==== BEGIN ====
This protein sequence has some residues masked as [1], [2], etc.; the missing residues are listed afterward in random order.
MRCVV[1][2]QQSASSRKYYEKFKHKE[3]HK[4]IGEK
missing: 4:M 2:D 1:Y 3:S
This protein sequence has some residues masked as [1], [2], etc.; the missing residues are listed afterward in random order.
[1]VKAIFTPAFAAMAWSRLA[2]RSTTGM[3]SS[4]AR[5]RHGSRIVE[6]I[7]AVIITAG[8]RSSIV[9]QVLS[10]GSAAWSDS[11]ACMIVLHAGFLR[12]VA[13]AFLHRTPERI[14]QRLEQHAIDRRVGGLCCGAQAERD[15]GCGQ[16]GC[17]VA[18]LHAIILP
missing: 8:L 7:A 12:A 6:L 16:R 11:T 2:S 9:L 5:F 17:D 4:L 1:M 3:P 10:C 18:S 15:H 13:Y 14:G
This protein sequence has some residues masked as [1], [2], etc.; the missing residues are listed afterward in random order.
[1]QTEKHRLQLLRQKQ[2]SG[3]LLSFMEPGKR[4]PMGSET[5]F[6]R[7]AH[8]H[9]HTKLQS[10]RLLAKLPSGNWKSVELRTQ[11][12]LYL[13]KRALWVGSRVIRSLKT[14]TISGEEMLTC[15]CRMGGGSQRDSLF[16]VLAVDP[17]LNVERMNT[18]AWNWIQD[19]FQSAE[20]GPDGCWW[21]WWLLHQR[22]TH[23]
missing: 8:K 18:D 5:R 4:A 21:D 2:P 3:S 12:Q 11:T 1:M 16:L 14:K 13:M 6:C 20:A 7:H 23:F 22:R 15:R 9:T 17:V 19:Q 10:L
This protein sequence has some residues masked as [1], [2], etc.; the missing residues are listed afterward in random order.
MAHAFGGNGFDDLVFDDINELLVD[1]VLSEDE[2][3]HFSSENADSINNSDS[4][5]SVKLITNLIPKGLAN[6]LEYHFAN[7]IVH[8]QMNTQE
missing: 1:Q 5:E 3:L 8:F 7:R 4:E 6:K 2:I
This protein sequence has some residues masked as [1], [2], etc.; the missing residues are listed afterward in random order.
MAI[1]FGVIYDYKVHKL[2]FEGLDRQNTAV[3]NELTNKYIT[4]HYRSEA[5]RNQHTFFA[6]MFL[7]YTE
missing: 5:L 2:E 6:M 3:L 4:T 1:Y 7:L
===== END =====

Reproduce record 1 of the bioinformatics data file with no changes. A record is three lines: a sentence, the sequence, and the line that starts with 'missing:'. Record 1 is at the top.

This protein sequence has some residues masked as [1], [2], etc.; the missing residues are listed afterward in random order.
MRCVV[1][2]QQSASSRKYYEKFKHKE[3]HK[4]IGEK
missing: 4:M 2:D 1:Y 3:S